Michael Gladwell's "blink" bore me company on Dadar Express from Chennai to Mumbai. For anyone who doesn't know the agony of a 24 hour journey by train, the Chennai-Mumbai leg would be a good starter. After the initial curiosity of gazing at bucolic landscapes and gulping one absolutely horrendous railway Idli-Vada-Chutney (reminded me of 'Anniyan' and 'Kumbee Bagam'), I settled down to read this book.
There have been times when I've taken ridiculous likes/dislikes to people and things. An instinctive feeling of warmth and trust creeps in when I meet some. There are moments when a little voice murmurs, 'No. This thing is BAD for you.' When people belligerently ask, 'So, why in the world don't you like her? You just saw her!', I've never been able to explain WHY. This book explains how we 'thin-slice' all the time and form opinions. The 'Adaptive Unconscious', as Gladwell calls it, guides you surely and firmly in the right direction before your conscious mind even realizes anything. Perhaps this is the 'gut instinct' that people rely on so much.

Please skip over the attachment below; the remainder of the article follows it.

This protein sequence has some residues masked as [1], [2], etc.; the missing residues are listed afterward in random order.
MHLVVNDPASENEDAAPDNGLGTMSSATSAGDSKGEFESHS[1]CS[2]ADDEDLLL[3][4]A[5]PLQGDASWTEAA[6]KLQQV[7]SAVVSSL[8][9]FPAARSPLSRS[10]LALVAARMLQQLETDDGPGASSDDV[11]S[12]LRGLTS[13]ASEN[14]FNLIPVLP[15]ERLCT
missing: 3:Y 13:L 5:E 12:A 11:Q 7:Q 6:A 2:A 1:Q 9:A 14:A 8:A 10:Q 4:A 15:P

One thing I found interesting is the fact that people who instinctively make a decision and people who are given time to make a decision eventually make the SAME decision. Perhaps, taking "time" to make a decision is irrelevant? Do we agonizingly confuse issues by poring over too much fringe data? Maybe. Personally, I agree with the author as far as decision making goes. There is only certain core data we need to make a decision and usually, it is available at hand. The other fringe information is for confirmation and safety. And this information, at times, does serve to confuse the conscious mind instead of clarifying it. So we begin to second-guess. Doubt creeps in and the conviction needed to execute actions goes missing.
I believe in instinct. It has saved my bacon a lot of times...:) People sometimes criticize the so-called "feminine instinct". I don't think there's any sort of gender in instinct. I think women are more prone to recognize their emotions and feelings. Perhaps, in the process they end up being more sensitive to that little inner voice.
Definitely worth a read for the examples and real-world incidents that the author details. The good news is that we are born with this instinct and we can hone it. Don't think, Gladwell says, Blink.